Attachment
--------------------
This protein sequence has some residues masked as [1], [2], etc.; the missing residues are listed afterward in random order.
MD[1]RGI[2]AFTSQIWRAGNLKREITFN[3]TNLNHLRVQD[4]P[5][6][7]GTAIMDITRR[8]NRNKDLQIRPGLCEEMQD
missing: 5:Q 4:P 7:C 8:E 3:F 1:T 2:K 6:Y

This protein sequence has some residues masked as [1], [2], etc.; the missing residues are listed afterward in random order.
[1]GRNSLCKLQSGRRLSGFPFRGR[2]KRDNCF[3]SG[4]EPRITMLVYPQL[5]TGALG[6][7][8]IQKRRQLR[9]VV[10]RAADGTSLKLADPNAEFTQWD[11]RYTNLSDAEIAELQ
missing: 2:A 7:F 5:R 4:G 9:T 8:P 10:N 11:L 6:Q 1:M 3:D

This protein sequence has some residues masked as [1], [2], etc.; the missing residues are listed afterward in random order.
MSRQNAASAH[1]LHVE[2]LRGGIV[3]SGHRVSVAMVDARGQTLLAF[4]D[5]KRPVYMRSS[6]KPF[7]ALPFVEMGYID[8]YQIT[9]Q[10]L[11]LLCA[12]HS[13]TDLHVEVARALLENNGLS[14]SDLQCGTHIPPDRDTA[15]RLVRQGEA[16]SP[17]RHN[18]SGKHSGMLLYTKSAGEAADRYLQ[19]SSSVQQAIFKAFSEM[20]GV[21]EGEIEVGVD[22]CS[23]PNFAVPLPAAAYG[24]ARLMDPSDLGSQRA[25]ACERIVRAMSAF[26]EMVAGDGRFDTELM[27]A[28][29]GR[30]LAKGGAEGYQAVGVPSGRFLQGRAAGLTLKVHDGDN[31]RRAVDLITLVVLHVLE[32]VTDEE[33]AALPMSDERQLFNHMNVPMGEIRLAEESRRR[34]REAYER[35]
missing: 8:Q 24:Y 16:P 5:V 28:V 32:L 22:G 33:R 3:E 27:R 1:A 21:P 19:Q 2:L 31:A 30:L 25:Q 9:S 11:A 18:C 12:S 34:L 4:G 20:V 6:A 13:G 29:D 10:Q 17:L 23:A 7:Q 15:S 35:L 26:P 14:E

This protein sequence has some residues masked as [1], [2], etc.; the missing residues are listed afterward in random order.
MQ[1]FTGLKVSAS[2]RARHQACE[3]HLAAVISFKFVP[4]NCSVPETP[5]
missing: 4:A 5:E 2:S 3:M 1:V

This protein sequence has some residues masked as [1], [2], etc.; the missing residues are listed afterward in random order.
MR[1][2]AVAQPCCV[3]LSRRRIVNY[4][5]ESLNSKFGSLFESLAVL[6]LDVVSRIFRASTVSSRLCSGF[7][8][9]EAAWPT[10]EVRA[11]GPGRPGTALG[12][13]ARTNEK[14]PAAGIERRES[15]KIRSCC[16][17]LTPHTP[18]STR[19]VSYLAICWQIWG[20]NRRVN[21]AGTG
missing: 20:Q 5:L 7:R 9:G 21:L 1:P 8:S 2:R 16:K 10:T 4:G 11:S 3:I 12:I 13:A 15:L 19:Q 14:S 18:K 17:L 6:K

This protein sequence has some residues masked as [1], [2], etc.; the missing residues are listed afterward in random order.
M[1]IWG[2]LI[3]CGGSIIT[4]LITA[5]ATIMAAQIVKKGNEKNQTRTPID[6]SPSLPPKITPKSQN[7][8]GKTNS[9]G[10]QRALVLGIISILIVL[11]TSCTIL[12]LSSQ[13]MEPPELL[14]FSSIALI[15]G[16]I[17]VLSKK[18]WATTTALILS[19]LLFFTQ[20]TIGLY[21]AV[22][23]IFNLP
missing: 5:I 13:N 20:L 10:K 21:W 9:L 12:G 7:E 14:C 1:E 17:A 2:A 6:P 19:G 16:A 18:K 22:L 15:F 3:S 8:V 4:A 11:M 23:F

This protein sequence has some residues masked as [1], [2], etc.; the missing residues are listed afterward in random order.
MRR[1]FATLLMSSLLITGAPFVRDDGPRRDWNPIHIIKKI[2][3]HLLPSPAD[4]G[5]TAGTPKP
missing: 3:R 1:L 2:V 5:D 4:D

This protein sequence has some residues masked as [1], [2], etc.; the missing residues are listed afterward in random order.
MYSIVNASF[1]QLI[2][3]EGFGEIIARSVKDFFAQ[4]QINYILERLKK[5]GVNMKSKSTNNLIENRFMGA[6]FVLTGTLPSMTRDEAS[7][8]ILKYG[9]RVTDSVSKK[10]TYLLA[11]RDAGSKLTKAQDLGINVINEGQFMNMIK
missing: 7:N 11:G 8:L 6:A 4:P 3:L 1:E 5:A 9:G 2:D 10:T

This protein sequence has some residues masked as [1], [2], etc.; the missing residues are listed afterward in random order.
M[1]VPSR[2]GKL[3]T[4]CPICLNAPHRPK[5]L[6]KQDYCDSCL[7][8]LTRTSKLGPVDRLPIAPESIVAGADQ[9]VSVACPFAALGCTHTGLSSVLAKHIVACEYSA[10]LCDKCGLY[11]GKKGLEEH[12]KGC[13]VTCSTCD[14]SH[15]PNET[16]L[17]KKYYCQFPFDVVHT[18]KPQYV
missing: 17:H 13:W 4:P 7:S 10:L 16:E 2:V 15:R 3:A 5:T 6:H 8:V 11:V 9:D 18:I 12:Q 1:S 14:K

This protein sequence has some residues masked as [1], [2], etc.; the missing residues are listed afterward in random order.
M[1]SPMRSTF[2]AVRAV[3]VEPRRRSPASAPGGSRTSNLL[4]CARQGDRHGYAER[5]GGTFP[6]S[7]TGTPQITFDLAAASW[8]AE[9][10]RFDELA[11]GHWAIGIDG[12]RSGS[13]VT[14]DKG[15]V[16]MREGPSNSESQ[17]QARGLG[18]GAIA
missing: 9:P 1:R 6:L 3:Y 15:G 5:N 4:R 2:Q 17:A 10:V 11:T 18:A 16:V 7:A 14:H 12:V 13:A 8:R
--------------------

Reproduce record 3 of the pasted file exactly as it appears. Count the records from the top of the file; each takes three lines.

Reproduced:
This protein sequence has some residues masked as [1], [2], etc.; the missing residues are listed afterward in random order.
MSRQNAASAH[1]LHVE[2]LRGGIV[3]SGHRVSVAMVDARGQTLLAF[4]D[5]KRPVYMRSS[6]KPF[7]ALPFVEMGYID[8]YQIT[9]Q[10]L[11]LLCA[12]HS[13]TDLHVEVARALLENNGLS[14]SDLQCGTHIPPDRDTA[15]RLVRQGEA[16]SP[17]RHN[18]SGKHSGMLLYTKSAGEAADRYLQ[19]SSSVQQAIFKAFSEM[20]GV[21]EGEIEVGVD[22]CS[23]PNFAVPLPAAAYG[24]ARLMDPSDLGSQRA[25]ACERIVRAMSAF[26]EMVAGDGRFDTELM[27]A[28][29]GR[30]LAKGGAEGYQAVGVPSGRFLQGRAAGLTLKVHDGDN[31]RRAVDLITLVVLHVLE[32]VTDEE[33]AALPMSDERQLFNHMNVPMGEIRLAEESRRR[34]REAYER[35]
missing: 8:Q 24:Y 16:P 5:V 28:V 32:L 22:G 33:R 3:E 27:R 1:A 21:P 19:Q 2:L 31:A 30:L 25:Q 9:S 11:A 18:C 12:S 34:L 4:G 20:V 6:A 13:G 29:D 10:Q 17:L 23:A 7:Q 15:S 35:L 26:P 14:E